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Business news, 23.09.2004 13:42

Officials Propose Tax Cuts for Big Investors

investment_climate St Petersburg Times

By Irina Titova and Sveta Skibinsky

Staff Writers

St. Petersburg's investment climate and living standards are improving and the city government is eager to cooperate with foreign investors, city government officials said Friday.

They were speaking at the International Forum on Russian Economic Development in St. Petersburg which focused on U.S.-Russian economic relations in informational technology and other investment spheres. Former U.S. vice presidential nominee Albert Gore was a speaker.

Governor Valentina Matviyenko said she welcomes foreign investment in the city and vowed that St. Petersburgers will have a better standard of living by 2010.

"By 2010, the living standard of St. Petersburgers will grow significantly," Matviyenko said.

St. Petersburg is the second largest retail market in Russia, she said, with retail turnover in the first half of this year totaling $3.6 billion, more than the total for the whole of last year.

Vice governor Mikhail Oseyevsky said foreign investment in the city will grow by 21 percent to 29 percent this year.

"We received a total of about $700 million in foreign investments in the city last year, but this year we are planning to near the $850-$900 million mark," Interfax cited Oseyevsky as saying.

While much of these investments come from Western credits and loans, "the volume of direct investments [in the city] is also growing," he said.

The city government "is talking with a number of international companies about setting up manufacturing facilities in St. Petersburg," he added.

Smolny is proposing a number of tax concessions to attract potential investors. The tax incentives law draft includes a 50-percent property tax cut for three years starting from January 2006 to any company that invests more than 150 million rubles or about $49 million into St. Petersburg during 2005, he said.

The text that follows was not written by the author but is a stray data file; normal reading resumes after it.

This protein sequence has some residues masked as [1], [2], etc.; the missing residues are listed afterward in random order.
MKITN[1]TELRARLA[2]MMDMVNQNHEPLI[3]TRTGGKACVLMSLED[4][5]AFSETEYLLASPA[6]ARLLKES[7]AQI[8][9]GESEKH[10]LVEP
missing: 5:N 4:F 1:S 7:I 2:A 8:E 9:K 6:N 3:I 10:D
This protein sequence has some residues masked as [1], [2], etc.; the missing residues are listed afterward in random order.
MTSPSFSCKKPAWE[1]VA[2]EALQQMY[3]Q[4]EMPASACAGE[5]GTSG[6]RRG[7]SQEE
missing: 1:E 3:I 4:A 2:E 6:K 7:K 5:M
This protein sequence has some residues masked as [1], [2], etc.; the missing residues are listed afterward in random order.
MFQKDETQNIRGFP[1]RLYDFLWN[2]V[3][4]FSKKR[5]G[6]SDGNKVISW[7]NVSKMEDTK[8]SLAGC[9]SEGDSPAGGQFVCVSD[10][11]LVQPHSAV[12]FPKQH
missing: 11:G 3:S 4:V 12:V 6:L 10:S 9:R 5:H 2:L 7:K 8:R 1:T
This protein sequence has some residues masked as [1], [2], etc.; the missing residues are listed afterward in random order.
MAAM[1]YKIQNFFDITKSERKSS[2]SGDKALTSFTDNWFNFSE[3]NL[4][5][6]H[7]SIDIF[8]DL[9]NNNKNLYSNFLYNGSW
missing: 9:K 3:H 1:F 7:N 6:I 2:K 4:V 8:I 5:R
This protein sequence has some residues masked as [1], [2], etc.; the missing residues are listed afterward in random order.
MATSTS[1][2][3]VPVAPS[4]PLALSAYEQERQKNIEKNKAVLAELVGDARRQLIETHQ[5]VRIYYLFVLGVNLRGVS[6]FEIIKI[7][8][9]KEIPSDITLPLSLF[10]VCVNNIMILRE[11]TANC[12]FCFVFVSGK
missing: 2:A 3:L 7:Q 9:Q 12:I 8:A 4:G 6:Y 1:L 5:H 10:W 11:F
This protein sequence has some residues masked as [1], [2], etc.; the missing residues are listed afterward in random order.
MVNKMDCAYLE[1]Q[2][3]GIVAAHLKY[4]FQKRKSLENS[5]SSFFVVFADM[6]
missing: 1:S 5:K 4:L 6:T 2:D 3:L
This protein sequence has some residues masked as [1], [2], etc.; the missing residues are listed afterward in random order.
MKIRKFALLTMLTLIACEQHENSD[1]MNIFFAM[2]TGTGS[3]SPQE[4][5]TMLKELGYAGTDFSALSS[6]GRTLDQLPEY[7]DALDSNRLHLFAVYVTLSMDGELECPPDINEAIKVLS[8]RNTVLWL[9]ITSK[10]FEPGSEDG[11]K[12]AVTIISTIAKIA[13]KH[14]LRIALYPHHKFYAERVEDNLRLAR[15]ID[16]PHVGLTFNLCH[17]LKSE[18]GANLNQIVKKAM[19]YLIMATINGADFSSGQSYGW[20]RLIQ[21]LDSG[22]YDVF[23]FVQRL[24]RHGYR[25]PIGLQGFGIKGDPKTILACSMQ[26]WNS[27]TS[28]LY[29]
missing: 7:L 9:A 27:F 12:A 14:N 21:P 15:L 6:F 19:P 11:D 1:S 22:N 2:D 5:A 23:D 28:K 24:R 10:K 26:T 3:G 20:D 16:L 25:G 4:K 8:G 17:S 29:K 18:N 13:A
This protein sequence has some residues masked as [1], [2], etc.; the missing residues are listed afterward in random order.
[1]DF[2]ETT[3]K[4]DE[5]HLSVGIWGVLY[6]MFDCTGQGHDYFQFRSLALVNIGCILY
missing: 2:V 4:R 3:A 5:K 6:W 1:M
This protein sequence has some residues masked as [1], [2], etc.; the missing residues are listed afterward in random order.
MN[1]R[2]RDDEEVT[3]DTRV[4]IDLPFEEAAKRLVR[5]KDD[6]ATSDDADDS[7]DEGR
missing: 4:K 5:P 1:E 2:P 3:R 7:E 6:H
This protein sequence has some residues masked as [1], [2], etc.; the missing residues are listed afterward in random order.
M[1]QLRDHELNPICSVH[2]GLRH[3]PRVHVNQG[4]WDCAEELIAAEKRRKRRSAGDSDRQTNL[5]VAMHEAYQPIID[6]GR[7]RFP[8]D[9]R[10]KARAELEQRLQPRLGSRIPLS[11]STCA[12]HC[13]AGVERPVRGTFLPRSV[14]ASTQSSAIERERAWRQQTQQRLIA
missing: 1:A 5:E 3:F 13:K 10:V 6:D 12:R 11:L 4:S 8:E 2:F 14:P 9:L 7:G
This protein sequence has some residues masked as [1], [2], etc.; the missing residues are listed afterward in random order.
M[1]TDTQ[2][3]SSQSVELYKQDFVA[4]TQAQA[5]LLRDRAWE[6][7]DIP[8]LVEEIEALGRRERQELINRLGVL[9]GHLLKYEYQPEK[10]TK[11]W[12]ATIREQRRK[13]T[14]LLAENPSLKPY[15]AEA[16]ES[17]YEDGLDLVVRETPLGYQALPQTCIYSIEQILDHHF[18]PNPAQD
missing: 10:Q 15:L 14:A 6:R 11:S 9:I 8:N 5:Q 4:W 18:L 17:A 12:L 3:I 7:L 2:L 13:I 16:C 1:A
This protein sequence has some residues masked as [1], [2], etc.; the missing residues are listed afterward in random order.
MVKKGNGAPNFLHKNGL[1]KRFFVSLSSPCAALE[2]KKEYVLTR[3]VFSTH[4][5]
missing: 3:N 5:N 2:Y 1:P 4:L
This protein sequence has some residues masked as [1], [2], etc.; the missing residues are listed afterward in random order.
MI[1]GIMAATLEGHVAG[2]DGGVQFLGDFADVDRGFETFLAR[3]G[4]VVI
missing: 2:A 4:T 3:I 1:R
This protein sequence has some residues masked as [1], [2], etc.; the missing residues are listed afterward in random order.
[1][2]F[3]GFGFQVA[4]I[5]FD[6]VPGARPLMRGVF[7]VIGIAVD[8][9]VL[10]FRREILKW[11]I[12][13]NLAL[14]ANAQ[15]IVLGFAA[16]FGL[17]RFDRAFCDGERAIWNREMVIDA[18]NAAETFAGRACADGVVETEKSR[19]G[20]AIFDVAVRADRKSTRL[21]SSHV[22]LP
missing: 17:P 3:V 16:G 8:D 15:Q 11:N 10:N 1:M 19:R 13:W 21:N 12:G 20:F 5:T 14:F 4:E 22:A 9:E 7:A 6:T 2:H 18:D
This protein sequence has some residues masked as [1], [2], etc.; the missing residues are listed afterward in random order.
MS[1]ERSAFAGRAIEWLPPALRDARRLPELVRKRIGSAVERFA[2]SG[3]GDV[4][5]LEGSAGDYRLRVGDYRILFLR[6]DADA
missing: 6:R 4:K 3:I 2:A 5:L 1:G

The incentives plan also includes a 2 percent revenue tax cut to such investors and a 4 percent revenue tax cut to those companies whose investments exceed 300 million rubles, Oseyevsky said.

When asked what he thinks about the city's initiative, Deloitte & Touche's tax and legal expert Artyom Vasyutin said that although it's good to see the administration willing to cooperate, the eligibility threshold for such concessions is rather high, which may exclude small and medium-sized companies.

"Moreover, the additional administrative burden and actual insignificance of such concessions in comparison with general rates may discourage investors from their use," he said.

Matviyenko said the stability of the Northwest region and the tax privileges and concessions for "our main investors" have a positive influence on the investment climate in St. Petersburg.

"St. Petersburg is a profitable destination for investors," she said. "It is also because our final goal is to make the city one with a European standard of living."

Anton Mamayev, head of the St. Petersburg branch of Troika Dialog consulting company, agreed with the statement that St. Petersburg is very attractive for foreign investors.

"St. Petersburg has many production projects - both big and small ones, into which foreign businessmen can invest," Mamayev said.

Among the big projects Mamayev mentioned the construction of the Western Speed Diameter, the new terminal for passenger ferries at Vasilevsky Island, and others.

At the same time, he said, many St. Petersburg scientific institutes are engaged in developing new technologies in such fields as physics and chemistry, in which foreign businesses are interested to invest as well.

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